RS = right side

Recommended Resources

Special Stitches:

Set Bead (sb)(See beading tutorial)
Slide a bead up next to the last stitch you made, so that it gets wrapped up into the next chain.

Set Bead - A Simple Twist - a free crochet pattern on Stitches n Scraps

Picot:  (See picot tutorial)
Ch 2, sl st in top of the previous stitch you made.

picot and shell - Gold Coast Lapghan - a free crochet pattern on


Ch 3 at the start of a round counts as a dc.


Ch 15, join with sl st to form a loop

Entire dress is worked on RS, without turning. Join rounds as indicated with a sl st in the first st unless otherwise specified.

Rnd 1: Ch 3, 18 dc in loop, join. (18 sts)

Slide work over peg doll’s head to make sure it fits. Adjust gauge if needed. Remove peg doll before continuing.

Rnds 2-4: Ch 3, dc in each st around, join.

Rnd 5: Ch 4 (counts as dc and ch 1), dc in same st, [sk next st, (dc, ch 1, dc) in next st] around to last st, sk last st, join. (9 ch-1 sps)

Put dress on peg doll and see that it reaches just to the bottom. If it does not, undo rnd 5 and add or subtract a round of dc if needed, then redo rnd 5.

Rnd 6 – with beads: Ch 1, sk first dc, [(3 sc, sb, ch 1, 3 sc) in next ch-1 sp, sk next 2 dc] across to last ch-1 sp, (3 sc, sb, ch 1, 3 sc) in next ch-1 sp, sk last st, join. (9 shells with beads)
Rnd 6 – with picots: Ch 1, sk first dc, [(3 sc, picot, 3 sc) in next ch-1 sp, sk next 2 dc] across to last ch-1 sp, (3 sc, picot, 3 sc) in next ch-1 sp, sk last st, join. (9 shells with picots)

2 crocheted, mini dresses for a peg doll angel, on a wood surface. One is purple with beaded edging and the other is red with a picot edging.

Fasten off and weave in all ends.

Sew an 8-inch thread through the stitches at the neckline of the dress, leaving the ends hanging out to act as a drawstring. We will later be tying these into a bow and trimming.

Wash and block dress, paying particular attention to straightening the beads or picots.


Wings are worked back and forth in rows – do not join.

Row 1 (WS): Ch 2, 8 sc in 2nd ch from hook. (8 sts)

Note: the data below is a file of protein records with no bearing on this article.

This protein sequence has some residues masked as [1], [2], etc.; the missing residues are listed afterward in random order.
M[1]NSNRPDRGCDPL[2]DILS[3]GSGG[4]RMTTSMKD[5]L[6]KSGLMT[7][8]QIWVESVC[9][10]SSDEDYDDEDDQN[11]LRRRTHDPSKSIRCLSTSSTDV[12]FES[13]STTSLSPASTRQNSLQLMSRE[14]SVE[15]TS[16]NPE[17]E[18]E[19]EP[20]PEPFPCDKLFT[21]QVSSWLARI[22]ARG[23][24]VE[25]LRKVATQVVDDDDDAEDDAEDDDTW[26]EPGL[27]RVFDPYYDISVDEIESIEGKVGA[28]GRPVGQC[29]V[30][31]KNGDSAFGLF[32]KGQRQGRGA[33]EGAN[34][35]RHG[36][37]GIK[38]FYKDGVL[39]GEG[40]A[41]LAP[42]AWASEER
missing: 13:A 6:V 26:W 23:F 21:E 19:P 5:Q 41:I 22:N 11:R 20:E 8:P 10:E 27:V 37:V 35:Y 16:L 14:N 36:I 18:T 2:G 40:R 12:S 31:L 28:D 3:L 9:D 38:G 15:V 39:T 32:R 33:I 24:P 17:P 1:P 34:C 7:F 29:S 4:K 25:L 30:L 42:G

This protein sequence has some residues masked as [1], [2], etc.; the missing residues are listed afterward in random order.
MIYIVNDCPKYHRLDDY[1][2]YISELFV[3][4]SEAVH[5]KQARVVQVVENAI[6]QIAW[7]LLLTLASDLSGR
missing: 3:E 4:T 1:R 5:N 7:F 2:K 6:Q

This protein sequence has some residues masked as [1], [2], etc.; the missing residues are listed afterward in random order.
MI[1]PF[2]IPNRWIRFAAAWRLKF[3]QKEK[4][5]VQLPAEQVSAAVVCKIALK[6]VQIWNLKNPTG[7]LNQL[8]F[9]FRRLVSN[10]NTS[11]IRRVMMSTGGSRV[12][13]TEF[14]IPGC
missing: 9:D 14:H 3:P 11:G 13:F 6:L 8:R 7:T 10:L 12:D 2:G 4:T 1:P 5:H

Row 2: Ch 4 (counts as dc and ch-1), turn, dc in next st, (ch 1, dc) in each st across. (8 ch-1 sps)

Row 3: Ch 3, turn, 2 dc in next ch-1 sp, sk next st, (3 dc in next ch-1 sp, sk next st) across to last ch-1 sp, 2 dc in last ch-1 sp, dc in last st. (24 sts)

Row 4: Ch 3, turn, sc in next st, (ch 3, sk next st, sc in next st) across to last st, dc in last st.

Edging: Do not turn. Rotate to work into sides of rows across top (flat edge) of wing. Ch 1, work 9 sc evenly spaced across top to center, ch 15 (halo), work 9 sc evenly spaced to end.

Fasten off and weave in all ends.

3 crocheted wings and halos in purple, blue, and red, on a wood background.

Stiffening the wings

  • Cover cardboard strip and one edge of cardboard box with wax paper. This will keep the stiffener from sticking to it. (In the pictures, I forgot to put wax paper on my small cardboard strips).
  • Wash wings and squeeze out as much water as possible with a towel.
  • Add stiffener of your choice. You can use the same glue you will be using to attach the wings, or you can use a commercial fabric stiffener or starch. If using a spray on stiffener, skip this step.
  • With right side facing out, arrange wings over edge of box, creating a fold along the center line. Pin in place and straighten out ch-3 loops along the edge.
  • Place the small cardboard piece under the halo so that it is perpendicular to the box edge – basically, you want the halo not to have a fold in it, and to be propped forward just a bit. Pin cardboard and halo in place.
  • If you’re using a spray on stiffener, spray that on now. Be sure to protect your surfaces and wipe up any drips.
crocheted angel wings sprayed with stiffener and pinned over the edge of a cardboard box covered in wax paper.
  • Allow to dry completely.
  • Add additional coats of stiffener if needed, and allow to dry completely before removing from box.


  • Put dress on peg doll angel. Pull drawstring to cinch it tightly around the neck, then tie in a bow and trim ends.
  • Glue wings to back of dress.
A bottle of glue, crocheted angel wings with dots of glue on them, and a peg doll angel with a blue dress, all on a wood surface.

I hope you enjoy making this crochet, peg doll angel pattern. A downloadable pdf of this pattern is also available on Ravelry, for a small fee. The fee for the pdf format is to offset the advertising revenue lost when you print or download the pattern rather than viewing it online.